• GNU make is out: the build is run by kati/ninja (same for Android N preview)
  • GCC is out: almost all C/C++ components are compiled using clang (same for Android N preview)
  • Linux kernel source is in: the AOSP tree has vendor kernels in hardware/bsp/kernel. The kernel is built using GCC, as it is not (yet) possible to build it with clang
  • DBUS is in: I have not yet found out why
  • Toybox is in: leading to a much more Linux-like command line experience

Below, I show how to build and run the Brillo emulator

Android 5.1 Lollipop for BeagleBone Black

Update: This page is out of date. I have put together all of the information on running Android on BeagelBone on the Android4Beagle page

At last, here is Android Lollipop for BeagleBone Black!

Screenshot of BeagleBone running 5.1 Lollipop

Installing Google apps on BeagleBone

Once you have ported AOSP to your platform, an obvious next step is to install some apps: maybe Gmail or Angry Birds. Ideally, you would want Google Play Store so that you can select apps from the 100,000's available. But, there is a problem. Play Store, like most of the apps on Play Store, requires Google Mobile Services (GMS) to work. GMS extends the Android framework by adding the libraries, configuration files and applications required to support the extended Google APIs that most developers know simply as Google Services. Most of these components are in the system partition so either they have to be included as part of the base AOSP build or installed as root afterwards. There is also a licensing issue: the components that make up GMS and applications like Gmail, Google Maps and Google Now are proprietary to Google and require a license.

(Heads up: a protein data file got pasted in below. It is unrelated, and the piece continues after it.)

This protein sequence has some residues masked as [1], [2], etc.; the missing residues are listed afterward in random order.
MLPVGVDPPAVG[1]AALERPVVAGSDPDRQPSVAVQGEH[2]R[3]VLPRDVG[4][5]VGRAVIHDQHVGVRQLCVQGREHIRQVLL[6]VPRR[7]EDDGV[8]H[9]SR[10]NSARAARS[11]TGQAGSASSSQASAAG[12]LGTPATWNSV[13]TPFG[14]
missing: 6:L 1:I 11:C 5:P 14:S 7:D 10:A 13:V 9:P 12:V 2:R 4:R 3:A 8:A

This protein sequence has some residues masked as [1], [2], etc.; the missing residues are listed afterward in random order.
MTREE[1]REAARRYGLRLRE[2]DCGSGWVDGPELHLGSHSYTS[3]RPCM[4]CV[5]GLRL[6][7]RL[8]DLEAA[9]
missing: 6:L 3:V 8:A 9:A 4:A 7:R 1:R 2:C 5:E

Updated images for Android KitKat on BeagleBone Black

Update: This page is out of date. I have put together all of the information on running Android on BeagelBone on the Android4Beagle page

I have updated the internal eMMC flash and sdcard images for BeagleBone Black. Most changes are to make U-Boot work better with fastboot, especially to make it possible to enter fastboot without having to type "fastboot" at a U-Boot prompt and so avoid the need to have a serial cable. Also, I have increased the sizes of the system and userdata partitions so that you can install more apps. I am still using Android KitKat 4.4.4 and TI Linux 3.2 kernel with SGX accelerated graphics libraries.

Android sparse image format

Fastboot

Many Android bootloaders implement the fastboot protocol for loading and flashing images to internal memory (there is some background information about how Android boots and boot image formats in these slides: http://www.slideshare.net/chrissimmonds/android-bootslides20). Fastboot is a simple USB protocol using ASCII text strings for commands and responses. In recent versions of the AOSP you can find the specification in system/core/fastboot/fastboot_protocol.txt.